Dozens of members of Congress have used recent campaign contributions for a variety of personal expenses, including trips to Hawaii, Bermuda and China, salaries for relatives and staff members, new cars, theater tickets and designer dresses for their wives, according to an article published yesterday in The New Republic.

Based on an examination of 1981 Federal Election Commission reports by 417 House members who are either running for reelection or retiring, the article names 34 as having put thousands of dollars of surplus donations to questionable use.

While public attention has focused on the groups who contribute to campaigns and their reasons for doing so, the authors say, few have examined how that money is actually spent. They called this "a new system under which members may use their campaign treasuries as old-fashioned slush funds, often for their own financial benefit."

This apparently widespread use of campaign money for personal travel and entertainment may be a violation of the House code of conduct, which says that members "shall convert no campaign funds to personal use" beyond what is spent for reelection expenses.

The magazine article was written by Bill Hogan, Diane Kiesel and Alan Green, who work for The City Desk, a Washington bureau for regional magazines.

The article says that Rep. Robert Badham (R-Calif.) spent nearly $15,000 in campaign funds on travel last year, primarily for his wife to fly between California and Washington. Badham also spent $4,488 on a trip to Germany, $300 for house-sitters and more than $720 toward his wife's expenses on trips to Panama, the Far East and Africa, it said.

The third-term Republican also spent $403 on a silverware set and $1,467 on three designer dresses for his wife, the magazine said. Badham told the magazine the expenses were both modest and campaign-related.

According to the article, Rep. Sam Hall Jr. (D-Tex.), who had no opposition in 1980, spent $12,696 last year for campaign meals, travel, gifts and entertainment--some of it in Hong Kong. Hall also spent $384 for a stereo cassette and $245 on wedding gifts. A spokesman said the expenses were "perfectly legitimate" and had been approved by the FEC.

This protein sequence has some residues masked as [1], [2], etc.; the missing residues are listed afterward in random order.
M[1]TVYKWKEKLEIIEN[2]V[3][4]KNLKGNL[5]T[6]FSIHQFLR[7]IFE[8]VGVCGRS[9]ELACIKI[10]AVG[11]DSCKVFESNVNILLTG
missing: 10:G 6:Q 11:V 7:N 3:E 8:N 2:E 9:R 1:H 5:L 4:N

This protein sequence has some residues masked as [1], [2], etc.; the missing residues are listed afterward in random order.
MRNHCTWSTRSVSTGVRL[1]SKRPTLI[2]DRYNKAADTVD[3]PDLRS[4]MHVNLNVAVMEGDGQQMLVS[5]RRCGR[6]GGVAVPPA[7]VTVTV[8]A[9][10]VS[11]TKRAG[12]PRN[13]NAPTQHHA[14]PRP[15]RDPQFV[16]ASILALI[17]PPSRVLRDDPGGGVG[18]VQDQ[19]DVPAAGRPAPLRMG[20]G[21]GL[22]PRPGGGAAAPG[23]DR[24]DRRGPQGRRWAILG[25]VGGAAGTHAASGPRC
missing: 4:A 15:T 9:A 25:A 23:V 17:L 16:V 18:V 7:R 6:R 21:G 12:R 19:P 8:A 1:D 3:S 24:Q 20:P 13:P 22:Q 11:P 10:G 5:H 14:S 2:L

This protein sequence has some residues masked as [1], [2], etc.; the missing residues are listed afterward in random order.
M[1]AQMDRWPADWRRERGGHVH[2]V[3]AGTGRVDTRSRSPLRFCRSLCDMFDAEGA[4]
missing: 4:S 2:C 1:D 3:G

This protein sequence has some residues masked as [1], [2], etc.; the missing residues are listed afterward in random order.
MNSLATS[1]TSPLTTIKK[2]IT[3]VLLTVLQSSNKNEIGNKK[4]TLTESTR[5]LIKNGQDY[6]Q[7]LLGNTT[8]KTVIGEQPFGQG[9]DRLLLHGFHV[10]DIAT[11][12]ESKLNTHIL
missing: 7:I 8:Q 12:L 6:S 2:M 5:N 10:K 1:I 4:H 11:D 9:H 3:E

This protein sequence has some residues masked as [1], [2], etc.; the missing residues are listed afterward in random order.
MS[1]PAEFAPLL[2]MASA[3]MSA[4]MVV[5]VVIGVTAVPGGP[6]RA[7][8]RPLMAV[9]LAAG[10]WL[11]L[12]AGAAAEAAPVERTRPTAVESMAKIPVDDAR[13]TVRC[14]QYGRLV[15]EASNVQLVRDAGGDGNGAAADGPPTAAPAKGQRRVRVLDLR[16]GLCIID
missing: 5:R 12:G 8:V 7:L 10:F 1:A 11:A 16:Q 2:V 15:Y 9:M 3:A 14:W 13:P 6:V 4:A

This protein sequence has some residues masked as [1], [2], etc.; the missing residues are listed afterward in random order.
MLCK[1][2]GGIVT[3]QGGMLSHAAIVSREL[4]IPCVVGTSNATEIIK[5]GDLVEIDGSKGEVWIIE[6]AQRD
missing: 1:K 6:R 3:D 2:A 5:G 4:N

House incumbents had more than $23.5 million in surplus donations at the end of 1981, and several used the money to put spouses and staffers on the campaign payroll.

Rep. Ken Holland (D-S.C.), who is not running for reelection, paid his wife $13,211 last year for campaign bookkeeping and fund-raising, the article said.

"No one has quicker access to the candidate than she does," Holland said jokingly. Holland said his wife's duties were extensive, cost less than hiring an outsider and that the House clerk had approved the practice.

The article said that Rep. John Erlenborn (R-Ill.) spent $19,941 last year with an Illinois advertising firm, but did not disclose that the firm is run by his executive assistant. Erlenborn said he had obeyed the disclosure law and that his aide's role was well known in his district.

An aide to Rep. Cecil Heftel (D-Hawaii), who reportedly spent $1,577 on macadamia nuts to give his House colleagues, said this was "to promote goodwill for the people of Hawaii."

A spokesman said that Rep. Joseph Addabbo (D-N.Y.) is still spending $640 a month in campaign funds to lease a Cadillac with a portable television because Addabbo has been campaigning since "the morning after the last election."

Rep. Gillis Long (D-La.), unopposed in 1980, spent $11,405 for a new car and $5,195 for insurance and expenses, while Rep. Gene Taylor (R-Mo.) paid his own auto dealership $4,885 last year to lease a campaign car, the article said.

Former minority leader John Rhodes (R-Ariz.) used $11,272 in campaign funds to pay for two oil portraits of himself, while Rep. Bill Lowery (R-Calif.) spent $4,051 to ship his family's furniture across the country, according to the article. Aides said both expenditures were approved by House officials.

The article also said that Minority Whip Trent Lott (R-Miss.) used $7,150 to throw two parties for Mississippians at the Reagan inauguration; Rep. Charles Rangel (D-N.Y.) spent $1,782 on his wife and himself for a speaking trip to Hawaii, and Rep. Bill Nichols (D-Ala.) spent $380 for a maid, a cook and theater tickets to entertain campaign volunteers visiting his home.